The turnover rate at truckload carriers surged in the second quarter of 2017, a sign that the market for drivers is quickly tightening, according to Bob Costello, American Trucking Associations chief economist.
“We saw double-digit gains in the annualized turnover rate for both small and large truckload fleets,” said Costello. “After a period of relatively low turnover, it appears the driver market is tightening again, which coupled with increased demand for freight movement, could rapidly exacerbate the driver shortage.”
According to ATA’s quarterly report, the turnover rate at large truckload carriers jumped 16 percentage points to 90%—the highest it has been since the final quarter of 2015. The 16-point increase is the largest quarterly jump since the fourth quarter of 2010.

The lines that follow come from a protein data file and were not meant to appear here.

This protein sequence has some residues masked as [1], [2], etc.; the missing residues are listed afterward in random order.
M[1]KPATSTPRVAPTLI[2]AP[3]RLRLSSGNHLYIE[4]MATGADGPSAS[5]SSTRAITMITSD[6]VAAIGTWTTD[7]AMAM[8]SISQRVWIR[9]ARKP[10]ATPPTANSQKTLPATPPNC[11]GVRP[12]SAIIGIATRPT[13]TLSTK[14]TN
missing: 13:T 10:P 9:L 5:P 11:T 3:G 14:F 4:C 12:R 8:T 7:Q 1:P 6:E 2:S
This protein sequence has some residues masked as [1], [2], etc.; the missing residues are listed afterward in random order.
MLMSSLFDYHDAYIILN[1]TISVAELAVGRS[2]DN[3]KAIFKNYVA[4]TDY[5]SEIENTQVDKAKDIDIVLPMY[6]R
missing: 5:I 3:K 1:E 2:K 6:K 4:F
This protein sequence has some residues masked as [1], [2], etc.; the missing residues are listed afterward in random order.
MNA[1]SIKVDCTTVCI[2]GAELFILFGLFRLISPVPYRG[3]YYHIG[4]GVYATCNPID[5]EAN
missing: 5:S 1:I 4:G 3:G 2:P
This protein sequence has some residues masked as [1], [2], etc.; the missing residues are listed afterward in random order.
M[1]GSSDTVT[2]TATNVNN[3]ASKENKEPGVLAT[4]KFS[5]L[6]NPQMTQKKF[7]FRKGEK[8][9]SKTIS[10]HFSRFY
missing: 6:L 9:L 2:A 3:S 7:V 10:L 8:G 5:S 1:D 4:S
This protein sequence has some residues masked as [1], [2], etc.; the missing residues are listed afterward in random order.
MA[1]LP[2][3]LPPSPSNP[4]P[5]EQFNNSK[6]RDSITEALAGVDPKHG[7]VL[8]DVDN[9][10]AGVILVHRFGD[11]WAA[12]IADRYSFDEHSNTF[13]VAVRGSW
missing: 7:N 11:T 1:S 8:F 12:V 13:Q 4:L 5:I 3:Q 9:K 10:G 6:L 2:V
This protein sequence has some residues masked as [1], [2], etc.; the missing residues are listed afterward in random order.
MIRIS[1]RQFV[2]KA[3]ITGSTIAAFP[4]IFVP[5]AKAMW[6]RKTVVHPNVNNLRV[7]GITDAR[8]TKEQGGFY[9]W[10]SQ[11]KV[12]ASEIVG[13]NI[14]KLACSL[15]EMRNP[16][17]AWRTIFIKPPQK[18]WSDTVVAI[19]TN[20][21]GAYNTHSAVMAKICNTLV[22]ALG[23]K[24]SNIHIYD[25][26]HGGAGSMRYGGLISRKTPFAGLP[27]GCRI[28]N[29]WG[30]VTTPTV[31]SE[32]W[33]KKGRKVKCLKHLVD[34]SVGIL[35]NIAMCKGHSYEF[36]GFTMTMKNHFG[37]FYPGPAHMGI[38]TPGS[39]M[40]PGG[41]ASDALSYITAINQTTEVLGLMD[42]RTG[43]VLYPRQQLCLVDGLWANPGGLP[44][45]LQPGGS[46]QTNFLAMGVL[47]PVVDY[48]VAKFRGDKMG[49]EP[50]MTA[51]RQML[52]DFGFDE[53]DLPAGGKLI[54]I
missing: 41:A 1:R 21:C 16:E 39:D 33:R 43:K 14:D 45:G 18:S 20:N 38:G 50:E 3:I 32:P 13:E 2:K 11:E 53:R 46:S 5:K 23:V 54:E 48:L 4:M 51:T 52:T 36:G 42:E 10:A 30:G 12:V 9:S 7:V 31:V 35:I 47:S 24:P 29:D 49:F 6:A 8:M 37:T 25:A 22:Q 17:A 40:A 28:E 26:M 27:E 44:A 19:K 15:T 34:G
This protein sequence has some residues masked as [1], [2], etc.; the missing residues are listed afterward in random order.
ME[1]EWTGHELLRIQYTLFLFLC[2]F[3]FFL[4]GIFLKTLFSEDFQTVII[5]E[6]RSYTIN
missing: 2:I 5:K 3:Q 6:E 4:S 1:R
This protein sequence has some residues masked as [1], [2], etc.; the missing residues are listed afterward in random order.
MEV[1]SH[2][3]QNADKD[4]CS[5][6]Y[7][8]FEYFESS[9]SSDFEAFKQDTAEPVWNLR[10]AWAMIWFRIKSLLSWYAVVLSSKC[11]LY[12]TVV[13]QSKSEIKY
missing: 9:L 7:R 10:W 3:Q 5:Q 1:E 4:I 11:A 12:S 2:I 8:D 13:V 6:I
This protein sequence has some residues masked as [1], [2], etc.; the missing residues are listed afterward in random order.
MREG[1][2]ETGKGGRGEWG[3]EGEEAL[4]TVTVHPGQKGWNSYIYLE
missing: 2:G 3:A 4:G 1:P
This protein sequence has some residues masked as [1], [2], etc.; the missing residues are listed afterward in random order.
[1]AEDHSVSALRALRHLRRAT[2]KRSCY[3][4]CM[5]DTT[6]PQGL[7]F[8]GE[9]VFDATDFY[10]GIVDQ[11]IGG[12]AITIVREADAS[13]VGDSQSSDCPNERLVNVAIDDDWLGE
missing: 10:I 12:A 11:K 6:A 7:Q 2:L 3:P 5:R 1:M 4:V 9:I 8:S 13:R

At smaller carriers, fleets with less than $30 million in annual revenue, the turnover rate swelled by 19 percentage points to 85%, the highest it has been since the first quarter of 2016.
The turnover picture at less-than-truckload fleets was more muddled, with over-the-road LTL turnover dipping one point to 9%, but the rate for local LTL drivers was 14%, up two percentage points from the previous quarter and the highest rate in three years.
“We predicted that last year’s period of relatively low and stable turnover could be short-lived if the freight economy recovered from 2016’s freight recession,” said Costello. “It appears those predictions were correct, and we may be seeing the beginnings of a significant tightening of the driver market and acceleration of the driver shortage.”